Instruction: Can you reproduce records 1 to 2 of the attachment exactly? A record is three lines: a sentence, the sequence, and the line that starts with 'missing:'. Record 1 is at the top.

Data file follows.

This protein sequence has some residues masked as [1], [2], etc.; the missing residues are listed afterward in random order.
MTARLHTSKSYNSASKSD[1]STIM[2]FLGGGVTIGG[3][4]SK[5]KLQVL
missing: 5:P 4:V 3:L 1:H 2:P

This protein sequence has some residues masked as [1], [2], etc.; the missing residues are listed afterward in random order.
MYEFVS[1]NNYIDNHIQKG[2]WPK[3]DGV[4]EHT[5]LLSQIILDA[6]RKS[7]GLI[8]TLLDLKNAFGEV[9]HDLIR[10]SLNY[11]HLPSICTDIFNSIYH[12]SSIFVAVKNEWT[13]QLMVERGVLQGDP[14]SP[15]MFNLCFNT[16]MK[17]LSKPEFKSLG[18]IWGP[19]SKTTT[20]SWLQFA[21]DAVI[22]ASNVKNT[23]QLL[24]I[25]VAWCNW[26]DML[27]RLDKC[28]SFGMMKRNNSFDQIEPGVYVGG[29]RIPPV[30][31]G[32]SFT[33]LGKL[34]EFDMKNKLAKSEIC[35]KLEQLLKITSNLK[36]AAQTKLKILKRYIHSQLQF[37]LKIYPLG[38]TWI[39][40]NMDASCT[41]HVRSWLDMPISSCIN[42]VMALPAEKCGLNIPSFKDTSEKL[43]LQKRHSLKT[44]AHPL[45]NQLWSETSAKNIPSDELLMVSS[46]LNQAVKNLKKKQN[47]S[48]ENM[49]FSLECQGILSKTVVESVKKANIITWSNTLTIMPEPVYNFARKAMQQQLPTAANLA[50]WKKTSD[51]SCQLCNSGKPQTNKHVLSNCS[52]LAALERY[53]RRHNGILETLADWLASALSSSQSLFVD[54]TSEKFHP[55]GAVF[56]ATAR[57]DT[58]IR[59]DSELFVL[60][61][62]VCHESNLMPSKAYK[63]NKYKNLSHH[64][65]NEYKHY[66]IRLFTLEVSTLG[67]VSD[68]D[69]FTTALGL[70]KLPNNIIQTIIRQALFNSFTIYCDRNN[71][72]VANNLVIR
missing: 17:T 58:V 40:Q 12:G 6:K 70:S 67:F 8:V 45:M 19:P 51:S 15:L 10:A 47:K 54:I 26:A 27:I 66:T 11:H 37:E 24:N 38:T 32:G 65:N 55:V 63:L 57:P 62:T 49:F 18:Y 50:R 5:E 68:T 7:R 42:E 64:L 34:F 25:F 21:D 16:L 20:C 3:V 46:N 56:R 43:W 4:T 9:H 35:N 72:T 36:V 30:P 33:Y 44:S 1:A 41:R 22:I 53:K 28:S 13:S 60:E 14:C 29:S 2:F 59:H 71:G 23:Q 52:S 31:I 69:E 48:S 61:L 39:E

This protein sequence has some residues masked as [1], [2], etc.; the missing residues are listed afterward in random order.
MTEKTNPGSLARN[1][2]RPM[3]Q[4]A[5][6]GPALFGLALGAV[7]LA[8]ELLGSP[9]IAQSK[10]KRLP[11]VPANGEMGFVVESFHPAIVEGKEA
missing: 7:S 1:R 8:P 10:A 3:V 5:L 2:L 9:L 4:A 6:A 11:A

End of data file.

This protein sequence has some residues masked as [1], [2], etc.; the missing residues are listed afterward in random order.
MTARLHTSKSYNSASKSD[1]STIM[2]FLGGGVTIGG[3][4]SK[5]KLQVL
missing: 5:P 4:V 3:L 1:H 2:P

This protein sequence has some residues masked as [1], [2], etc.; the missing residues are listed afterward in random order.
MYEFVS[1]NNYIDNHIQKG[2]WPK[3]DGV[4]EHT[5]LLSQIILDA[6]RKS[7]GLI[8]TLLDLKNAFGEV[9]HDLIR[10]SLNY[11]HLPSICTDIFNSIYH[12]SSIFVAVKNEWT[13]QLMVERGVLQGDP[14]SP[15]MFNLCFNT[16]MK[17]LSKPEFKSLG[18]IWGP[19]SKTTT[20]SWLQFA[21]DAVI[22]ASNVKNT[23]QLL[24]I[25]VAWCNW[26]DML[27]RLDKC[28]SFGMMKRNNSFDQIEPGVYVGG[29]RIPPV[30][31]G[32]SFT[33]LGKL[34]EFDMKNKLAKSEIC[35]KLEQLLKITSNLK[36]AAQTKLKILKRYIHSQLQF[37]LKIYPLG[38]TWI[39][40]NMDASCT[41]HVRSWLDMPISSCIN[42]VMALPAEKCGLNIPSFKDTSEKL[43]LQKRHSLKT[44]AHPL[45]NQLWSETSAKNIPSDELLMVSS[46]LNQAVKNLKKKQN[47]S[48]ENM[49]FSLECQGILSKTVVESVKKANIITWSNTLTIMPEPVYNFARKAMQQQLPTAANLA[50]WKKTSD[51]SCQLCNSGKPQTNKHVLSNCS[52]LAALERY[53]RRHNGILETLADWLASALSSSQSLFVD[54]TSEKFHP[55]GAVF[56]ATAR[57]DT[58]IR[59]DSELFVL[60][61][62]VCHESNLMPSKAYK[63]NKYKNLSHH[64][65]NEYKHY[66]IRLFTLEVSTLG[67]VSD[68]D[69]FTTALGL[70]KLPNNIIQTIIRQALFNSFTIYCDRNN[71][72]VANNLVIR
missing: 17:T 58:V 40:Q 12:G 6:K 70:S 67:F 8:V 45:M 19:P 51:S 15:L 10:A 47:K 54:I 26:A 27:I 66:T 11:H 37:E 24:N 38:T 32:G 65:N 55:V 63:L 57:P 62:T 49:F 18:Y 50:R 5:E 68:T 7:R 42:E 64:L 34:F 25:F 21:D 16:L 20:C 3:V 46:N 56:R 43:W 4:T 9:H 35:N 72:T 36:V 30:P 33:Y 44:S 1:A 41:R 22:I 53:K 28:S 13:S 60:E 14:C 29:S 2:F 59:H 71:G 23:Q 52:S 31:I 69:E 48:S 61:L 39:E